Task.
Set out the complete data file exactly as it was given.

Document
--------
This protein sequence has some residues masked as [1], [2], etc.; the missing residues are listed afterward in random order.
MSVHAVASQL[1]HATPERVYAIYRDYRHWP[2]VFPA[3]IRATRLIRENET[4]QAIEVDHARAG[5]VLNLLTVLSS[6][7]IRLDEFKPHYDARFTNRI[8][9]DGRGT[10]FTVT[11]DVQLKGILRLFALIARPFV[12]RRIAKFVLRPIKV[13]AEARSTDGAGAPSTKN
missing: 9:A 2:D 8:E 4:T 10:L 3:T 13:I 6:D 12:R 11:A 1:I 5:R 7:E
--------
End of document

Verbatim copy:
This protein sequence has some residues masked as [1], [2], etc.; the missing residues are listed afterward in random order.
MSVHAVASQL[1]HATPERVYAIYRDYRHWP[2]VFPA[3]IRATRLIRENET[4]QAIEVDHARAG[5]VLNLLTVLSS[6][7]IRLDEFKPHYDARFTNRI[8][9]DGRGT[10]FTVT[11]DVQLKGILRLFALIARPFV[12]RRIAKFVLRPIKV[13]AEARSTDGAGAPSTKN
missing: 9:A 2:D 8:E 4:T 10:L 3:T 13:I 6:D 12:R 11:A 1:I 5:R 7:E